Drugs Medical

Fifty million Indians suffer from fungal diseases


HQ Team

January 4, 2023: More than 50 million Indians suffer from fungal diseases and 10% belong to the potentially dangerous mould infections, according to researchers from New Delhi and Manchester.

The University of Manchester estimate that 57 million, or  4.4% of the 1.3 billion people who live in India, are likely to be affected.

Vaginal thrush – or yeast infection affected around 24 million women of reproductive age, with repeated attacks.

Hair fungal infection, known as tinea capitis, in school-age children affected a similar number. It causes a painful, infected scalp and leaving many with hair loss.

After the second wave of COVID-19 in India, the country is also grappling with a sudden rise in fungal infections — black, white, and yellow. Fungal infections are common in humans and can be of several types such as mucormycosis, candida, yeast infection, cryptococcus, and histoplasmosis.

Superficial, systemic

Aspergillus infection, Athlete’s foot, Jock itch, ringworm, Coccidioidomycosis, Sporotrichosis and valley fever, are the few of the many deadly diseases caused by fungi.

Symptoms of fungal infection range widely. There is usually a rash with superficial infection, fungal infection within the skin or under the skin may present with a lump and skin changes. Pneumonia-like symptoms or meningitis may occur with a deeper or systemic infection.[

The researchers, including ones from AIIMS New Delhi, Kalyani, West Bengal, and PGIMER, arrived at the figure after gathering data from more than 400 published academic articles.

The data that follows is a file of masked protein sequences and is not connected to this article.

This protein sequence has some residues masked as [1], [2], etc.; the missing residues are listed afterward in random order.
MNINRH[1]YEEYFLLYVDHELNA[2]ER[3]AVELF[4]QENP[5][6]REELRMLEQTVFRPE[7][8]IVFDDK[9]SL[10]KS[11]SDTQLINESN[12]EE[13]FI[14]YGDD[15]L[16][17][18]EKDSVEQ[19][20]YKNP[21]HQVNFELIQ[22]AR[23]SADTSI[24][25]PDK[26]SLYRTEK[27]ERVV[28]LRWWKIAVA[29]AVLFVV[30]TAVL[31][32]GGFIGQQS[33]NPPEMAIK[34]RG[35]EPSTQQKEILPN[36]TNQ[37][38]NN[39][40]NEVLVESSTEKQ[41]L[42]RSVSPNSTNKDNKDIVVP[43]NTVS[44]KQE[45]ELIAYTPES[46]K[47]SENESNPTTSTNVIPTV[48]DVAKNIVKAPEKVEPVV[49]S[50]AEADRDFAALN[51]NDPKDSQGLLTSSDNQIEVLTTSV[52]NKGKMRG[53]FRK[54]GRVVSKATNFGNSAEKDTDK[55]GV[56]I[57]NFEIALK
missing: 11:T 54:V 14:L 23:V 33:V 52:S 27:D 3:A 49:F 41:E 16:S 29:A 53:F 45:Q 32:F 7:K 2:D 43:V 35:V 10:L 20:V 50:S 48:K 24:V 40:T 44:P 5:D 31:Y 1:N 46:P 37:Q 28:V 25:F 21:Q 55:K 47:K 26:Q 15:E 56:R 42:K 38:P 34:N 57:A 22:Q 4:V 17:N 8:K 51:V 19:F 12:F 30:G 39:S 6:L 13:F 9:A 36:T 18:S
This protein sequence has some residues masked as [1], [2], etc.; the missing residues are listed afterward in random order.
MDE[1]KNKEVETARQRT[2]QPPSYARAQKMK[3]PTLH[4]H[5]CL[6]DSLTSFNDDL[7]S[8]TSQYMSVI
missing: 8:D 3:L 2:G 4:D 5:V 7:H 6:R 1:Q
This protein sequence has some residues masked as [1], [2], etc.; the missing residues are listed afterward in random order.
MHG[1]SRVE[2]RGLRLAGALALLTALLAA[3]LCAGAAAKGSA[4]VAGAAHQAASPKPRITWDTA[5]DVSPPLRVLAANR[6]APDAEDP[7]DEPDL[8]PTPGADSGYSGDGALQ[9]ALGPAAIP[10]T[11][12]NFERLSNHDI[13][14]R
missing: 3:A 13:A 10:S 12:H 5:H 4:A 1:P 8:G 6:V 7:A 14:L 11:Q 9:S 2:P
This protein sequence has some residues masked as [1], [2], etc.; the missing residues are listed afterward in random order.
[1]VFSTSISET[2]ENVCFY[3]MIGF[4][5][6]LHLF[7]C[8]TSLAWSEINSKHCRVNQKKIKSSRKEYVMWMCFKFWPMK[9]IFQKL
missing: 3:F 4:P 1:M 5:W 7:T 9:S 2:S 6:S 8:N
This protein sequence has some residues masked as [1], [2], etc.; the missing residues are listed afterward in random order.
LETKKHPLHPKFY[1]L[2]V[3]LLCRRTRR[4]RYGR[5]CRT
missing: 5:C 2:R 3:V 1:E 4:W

Major contributors to death were mould infections affecting lungs and sinuses, affecting over 250,000 people.  Another 1,738,400 people had chronic aspergillosis and 3.5 million with serious allergic lung mould disease.

About one million are thought to have potentially blinding fungal eye disease and nearly 200,000 with had mucormycosis or Black mould, according to a statement from University of Manchester.

“There have been major diagnostic improvements in recent years, with public health services in India is catching up with private hospitals in terms of capability,” said Prof. David Denning at the University of Manchester and Global Action For Fungal Disease.

“However, fungal disease continues to be a threat to  public health and a cause of significant  morbidity and mortality representing a considerable socioeconomic burden to those who are infected by them,” he said.

Huge burden

The total burden due to fungal diseases is huge but under-appreciated, Dr Animesh Ray of AIIMS in Delhi, the lead author of the article, said.

“While tuberculosis affects less than three million people in a year in India, the number of Indians affected by fungal disease are several times higher.”

Prof Denning said there remain large parts of India with limited diagnostic capability, as evidenced by researchers’ inability to estimate some important diseases such as histoplasmosis and fungal asthma in children.

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